3. Review by Mark Devey for The Maltese Falcon (Three-Disc Special Edition)
    “The Maltese Falcon” is perhaps the greatest detective film ever made. It certainly one of the best films ever made. It is populated by great characters-Sam Spade (Humphrey Bogart), “The Fat Man” (Sidney Greenstreet) and on and on. This is also one of the best written films of all time. The dialogue is snappy, cynical, and funny all at the same time. This movie has not aged at all. Unfortunately, while this is a 5 star movie, the quality of the DVD leaves a lot to be desired. There are so many blips, lines and changes in picture quality from scene to scene (and edit to edit!) that it is very distracting. Frankly, this movie deserves a restoration similar that done on Hitchcock’s “Vertigo” and the Criterion Collection’s, “The Third Man.” I’m afraid, that similar to the CD market, we are going to see poor quality transfers to DVD, followed by new re-mastering and restoration processes that will necessitate the re-release of catalog movies on DVD. Therefore, the customer will have to purchase the same DVD twice to get the picture quality great films, such as this, deserve.

  4. Review by K. Garner for The Maltese Falcon (Three-Disc Special Edition)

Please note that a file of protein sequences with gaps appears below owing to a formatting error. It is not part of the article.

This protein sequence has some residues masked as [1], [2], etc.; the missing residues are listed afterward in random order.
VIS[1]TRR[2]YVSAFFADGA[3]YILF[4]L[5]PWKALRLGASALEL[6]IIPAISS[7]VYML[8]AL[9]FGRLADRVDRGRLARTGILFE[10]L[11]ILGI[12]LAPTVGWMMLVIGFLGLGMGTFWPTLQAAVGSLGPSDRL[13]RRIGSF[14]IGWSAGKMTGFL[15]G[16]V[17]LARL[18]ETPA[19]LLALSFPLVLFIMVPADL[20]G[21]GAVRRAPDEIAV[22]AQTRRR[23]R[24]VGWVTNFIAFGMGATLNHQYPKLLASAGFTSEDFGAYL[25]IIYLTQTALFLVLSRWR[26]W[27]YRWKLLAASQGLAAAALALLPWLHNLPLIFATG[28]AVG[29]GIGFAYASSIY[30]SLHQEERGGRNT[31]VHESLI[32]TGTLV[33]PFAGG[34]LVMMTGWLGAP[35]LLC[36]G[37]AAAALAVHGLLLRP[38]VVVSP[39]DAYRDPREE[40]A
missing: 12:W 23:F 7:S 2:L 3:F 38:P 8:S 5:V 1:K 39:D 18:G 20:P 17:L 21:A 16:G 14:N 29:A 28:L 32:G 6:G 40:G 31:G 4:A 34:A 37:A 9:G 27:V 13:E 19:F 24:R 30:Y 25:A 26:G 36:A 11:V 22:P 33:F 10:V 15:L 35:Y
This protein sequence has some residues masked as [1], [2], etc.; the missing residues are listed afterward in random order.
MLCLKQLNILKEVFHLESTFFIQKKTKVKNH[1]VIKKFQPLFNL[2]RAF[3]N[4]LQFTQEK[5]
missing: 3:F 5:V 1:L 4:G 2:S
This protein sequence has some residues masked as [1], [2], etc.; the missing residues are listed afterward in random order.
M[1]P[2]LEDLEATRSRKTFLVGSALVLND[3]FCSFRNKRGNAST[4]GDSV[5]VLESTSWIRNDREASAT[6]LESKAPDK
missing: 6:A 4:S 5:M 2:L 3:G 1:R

Warner Brothers has one of the greatest film catalogs of any studio; yet they don’t appear to take their DVD issues very seriously. Who on earth would put “Goodfellas” on two sides of a disc? or not release the “Director’s Cut” version of “Eyes Wide Shut” (imagine the added revenue if they had)? or release a slapdash collection of Kubrick’s films? or almost never digitally enhance the audio or visual transfer or provide any significant extras? Compared to the deluxe packages that Universal, Criterion, and, even, Paramount has mustered, Warners’ issues – all released in cheap and easily breakable snap cases – are a peculiar desecration of a vaunted film legacy.Case in point: “The Maltese Falcon”. Arguably the greatest detective film ever made, Warners at least releases it with a decent video transfer. Unfortunately, the audio synchronizing is off during the last 15 minutes of the movie (by a second but it’s still noticable) and I wasn’t able to access all the people on the “Cast and Crew” menu (no, it wasn’t a machine error, as I tested on several discs thereafter). Moreover, although I enjoyed the “Trailers of Humphrey Bogart” section, it would have been nice if Warners spent the money to create a documentary history of the film the way they did on Universal’s “Casablanca” release. Much ink has been spilt praising “The Maltese Falcon” so I won’t go into any panegyrics here. It’s just a shame that Warners doesn’t take this market seriously enough to put more care into the DVD releases of their finest films.